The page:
Hedge fund administrators and consultants in Dublin acknowledge that the erosion in recent years of the jurisdiction's cost advantage over rival centres, mitigated but not fully counterbalanced by the opening of regional satellite facilities, exposes Ireland to increasing competition in the fund servicing field. However, for the most part they believe that in the long term, the threat is greatest from jurisdictions currently still below the radar of the hedge fund industry, rather than the established centres that are currently trying to wrest away some of Dublin's business.
Says PFPC International's Mark Mannion: 'In the early 1990s Dublin had the reputation of being a low-cost centre, but now its attraction is based more on expertise. It remains ahead of rivals such as Cayman, which suffered badly from the devastation of Hurricane Ivan in 2004, prompting some administrators to reduce their use of the island as an actual location for administration, although it remains popular as a domicile.
'Jurisdictions such as the Channel Islands and the Isle of Man have always had capacity issues to a much greater degree than Dublin, and I don't see them ever being able to resolve it because they are limited in space. The one jurisdiction that perhaps had a credible chance of closing the gap on Dublin was Luxembourg, but that likelihood has now diminished. Our regulatory approach has helped the industry remain at the cutting edge in terms of the products that we offer and our approach to fund administration.'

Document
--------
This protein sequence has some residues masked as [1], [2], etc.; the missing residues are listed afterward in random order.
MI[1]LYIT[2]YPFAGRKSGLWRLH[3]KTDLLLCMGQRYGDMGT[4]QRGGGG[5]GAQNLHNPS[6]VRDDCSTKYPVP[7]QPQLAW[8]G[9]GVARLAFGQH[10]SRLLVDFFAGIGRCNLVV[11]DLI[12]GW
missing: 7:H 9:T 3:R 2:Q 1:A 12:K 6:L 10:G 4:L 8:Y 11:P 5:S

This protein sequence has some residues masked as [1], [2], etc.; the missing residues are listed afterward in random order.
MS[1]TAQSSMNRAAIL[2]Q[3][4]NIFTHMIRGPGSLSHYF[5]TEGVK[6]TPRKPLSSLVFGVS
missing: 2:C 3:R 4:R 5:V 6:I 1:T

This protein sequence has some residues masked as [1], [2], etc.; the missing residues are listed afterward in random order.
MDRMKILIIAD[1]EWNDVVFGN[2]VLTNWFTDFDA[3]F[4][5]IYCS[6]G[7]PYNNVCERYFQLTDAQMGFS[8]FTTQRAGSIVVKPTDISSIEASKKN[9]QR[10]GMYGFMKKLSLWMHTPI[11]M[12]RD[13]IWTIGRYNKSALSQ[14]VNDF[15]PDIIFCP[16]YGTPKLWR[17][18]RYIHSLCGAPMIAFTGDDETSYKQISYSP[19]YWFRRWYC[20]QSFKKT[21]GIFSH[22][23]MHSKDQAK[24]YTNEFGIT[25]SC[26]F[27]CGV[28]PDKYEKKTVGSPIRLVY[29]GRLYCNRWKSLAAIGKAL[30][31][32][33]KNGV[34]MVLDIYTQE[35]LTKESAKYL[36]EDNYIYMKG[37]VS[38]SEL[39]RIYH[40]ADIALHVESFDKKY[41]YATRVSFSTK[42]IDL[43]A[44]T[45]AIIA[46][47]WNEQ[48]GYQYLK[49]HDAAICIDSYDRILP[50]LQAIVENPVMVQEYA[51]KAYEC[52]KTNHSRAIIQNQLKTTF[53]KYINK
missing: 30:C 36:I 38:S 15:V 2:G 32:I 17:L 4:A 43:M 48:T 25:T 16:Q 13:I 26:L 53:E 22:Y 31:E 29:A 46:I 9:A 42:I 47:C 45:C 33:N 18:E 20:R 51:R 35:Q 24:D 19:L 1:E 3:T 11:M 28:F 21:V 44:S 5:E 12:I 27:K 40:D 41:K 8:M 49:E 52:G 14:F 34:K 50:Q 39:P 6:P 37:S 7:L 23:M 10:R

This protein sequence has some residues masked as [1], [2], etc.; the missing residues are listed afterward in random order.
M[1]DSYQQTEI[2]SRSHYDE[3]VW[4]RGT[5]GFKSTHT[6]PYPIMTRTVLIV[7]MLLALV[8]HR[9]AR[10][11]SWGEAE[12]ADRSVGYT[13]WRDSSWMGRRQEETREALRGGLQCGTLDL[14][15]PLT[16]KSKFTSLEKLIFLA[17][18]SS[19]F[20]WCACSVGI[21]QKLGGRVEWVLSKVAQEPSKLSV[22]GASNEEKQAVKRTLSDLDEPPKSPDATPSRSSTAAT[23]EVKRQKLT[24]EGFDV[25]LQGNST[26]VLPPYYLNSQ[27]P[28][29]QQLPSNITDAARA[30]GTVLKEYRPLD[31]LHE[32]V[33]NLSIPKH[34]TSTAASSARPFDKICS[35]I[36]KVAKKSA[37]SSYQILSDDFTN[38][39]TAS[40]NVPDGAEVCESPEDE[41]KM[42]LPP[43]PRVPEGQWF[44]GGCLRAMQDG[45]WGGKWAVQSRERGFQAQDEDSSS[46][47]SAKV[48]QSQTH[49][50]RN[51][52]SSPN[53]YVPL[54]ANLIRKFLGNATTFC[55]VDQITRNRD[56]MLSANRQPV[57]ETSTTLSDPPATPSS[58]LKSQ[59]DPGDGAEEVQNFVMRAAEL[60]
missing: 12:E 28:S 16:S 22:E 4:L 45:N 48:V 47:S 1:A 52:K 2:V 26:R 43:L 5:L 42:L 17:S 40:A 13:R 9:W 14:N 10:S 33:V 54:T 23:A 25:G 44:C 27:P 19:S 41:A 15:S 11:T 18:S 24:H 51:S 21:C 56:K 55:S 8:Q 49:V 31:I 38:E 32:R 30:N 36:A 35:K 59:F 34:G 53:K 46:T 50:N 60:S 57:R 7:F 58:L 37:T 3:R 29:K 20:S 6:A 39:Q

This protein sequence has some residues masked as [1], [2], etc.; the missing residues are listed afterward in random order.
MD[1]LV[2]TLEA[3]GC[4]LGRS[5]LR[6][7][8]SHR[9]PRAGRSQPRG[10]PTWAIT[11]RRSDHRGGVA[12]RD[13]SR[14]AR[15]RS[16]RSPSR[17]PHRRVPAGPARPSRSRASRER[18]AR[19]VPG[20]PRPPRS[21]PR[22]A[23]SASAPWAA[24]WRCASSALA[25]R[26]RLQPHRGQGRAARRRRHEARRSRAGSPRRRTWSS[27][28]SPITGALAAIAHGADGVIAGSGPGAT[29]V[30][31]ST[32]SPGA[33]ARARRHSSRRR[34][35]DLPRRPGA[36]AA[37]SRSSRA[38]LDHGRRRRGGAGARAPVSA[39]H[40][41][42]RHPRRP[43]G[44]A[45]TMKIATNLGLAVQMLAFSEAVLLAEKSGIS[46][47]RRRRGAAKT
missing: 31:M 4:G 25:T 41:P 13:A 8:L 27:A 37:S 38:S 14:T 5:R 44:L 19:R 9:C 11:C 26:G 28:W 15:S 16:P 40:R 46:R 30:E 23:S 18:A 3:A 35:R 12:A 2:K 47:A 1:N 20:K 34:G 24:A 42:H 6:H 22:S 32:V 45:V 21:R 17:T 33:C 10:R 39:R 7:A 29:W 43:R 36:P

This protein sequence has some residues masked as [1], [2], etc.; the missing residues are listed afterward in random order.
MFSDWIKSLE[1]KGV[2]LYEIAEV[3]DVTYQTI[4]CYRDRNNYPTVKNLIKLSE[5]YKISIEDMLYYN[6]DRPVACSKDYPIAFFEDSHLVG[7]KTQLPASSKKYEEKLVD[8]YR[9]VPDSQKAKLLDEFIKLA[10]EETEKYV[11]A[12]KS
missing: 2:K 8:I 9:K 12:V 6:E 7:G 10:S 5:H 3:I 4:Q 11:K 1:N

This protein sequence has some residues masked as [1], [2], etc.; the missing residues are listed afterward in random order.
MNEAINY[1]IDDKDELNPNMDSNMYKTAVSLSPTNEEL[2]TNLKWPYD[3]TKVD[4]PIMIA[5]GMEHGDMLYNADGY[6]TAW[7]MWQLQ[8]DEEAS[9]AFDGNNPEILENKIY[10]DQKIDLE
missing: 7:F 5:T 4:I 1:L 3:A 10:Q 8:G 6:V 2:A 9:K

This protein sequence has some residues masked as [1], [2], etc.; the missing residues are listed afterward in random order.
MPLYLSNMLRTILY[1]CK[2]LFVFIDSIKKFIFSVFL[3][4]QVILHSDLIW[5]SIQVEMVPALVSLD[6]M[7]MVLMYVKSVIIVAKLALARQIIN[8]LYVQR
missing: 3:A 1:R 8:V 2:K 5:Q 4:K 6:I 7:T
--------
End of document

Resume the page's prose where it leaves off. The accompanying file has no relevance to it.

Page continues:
Adds Custom House Administration's Dermot Butler: 'The Isle of Man has made a big play of trying to attract administrators, but its only advantage is cost, and probably only temporarily. The island is not very big, and we've seen shortages of staff there before. Jersey and Guernsey apparently are making inroads, but they're both really expensive.'
In a longer time horizon, members of the industry in Dublin see competition from lower-cost jurisdictions in southern and eastern Europe and beyond, including places currently not thought of as international financial centres. Says Mannion: 'In a longer time frame of up to 10 years other jurisdictions could emerge, such as South Africa and Dubai, and build up the expertise.'
Kinetic Partners' Raymond O'Neill says: 'There's pressure from places like Malta, as well as the Isle of Man and the Channel Islands, that will continue to grow and to attract business, sometimes from Ireland, but the low-cost centres are going to be eastern Europe. We need to consider the potential of Poland and the Czech Republic to do what Ireland did in the late 1980s, which changed the country dramatically in less than 20 years.'
But that may not necessarily be a bad thing for Ireland. 'The outsourcing of certain activities to lower-cost locations makes a lot of sense,' O'Neill says. Adds Deloitte's Ronan Nolan: 'At the slightly less specialised end of the market, some of the central European countries are bound to develop, and other countries like Malta are looking at the Irish model as a case study. Dublin will probably need to focus on the added value end of the sector.'
One potential low-cost centre that could buttress Ireland's market position rather than compete directly with it is practically on Dublin's doorstep. 'Belfast and Northern Ireland were advertising themselves at a recent conference,' Butler says. 'Today their situation is similar to Dublin's 15 years ago, with relatively high unemployment and a lot of well qualified staff.'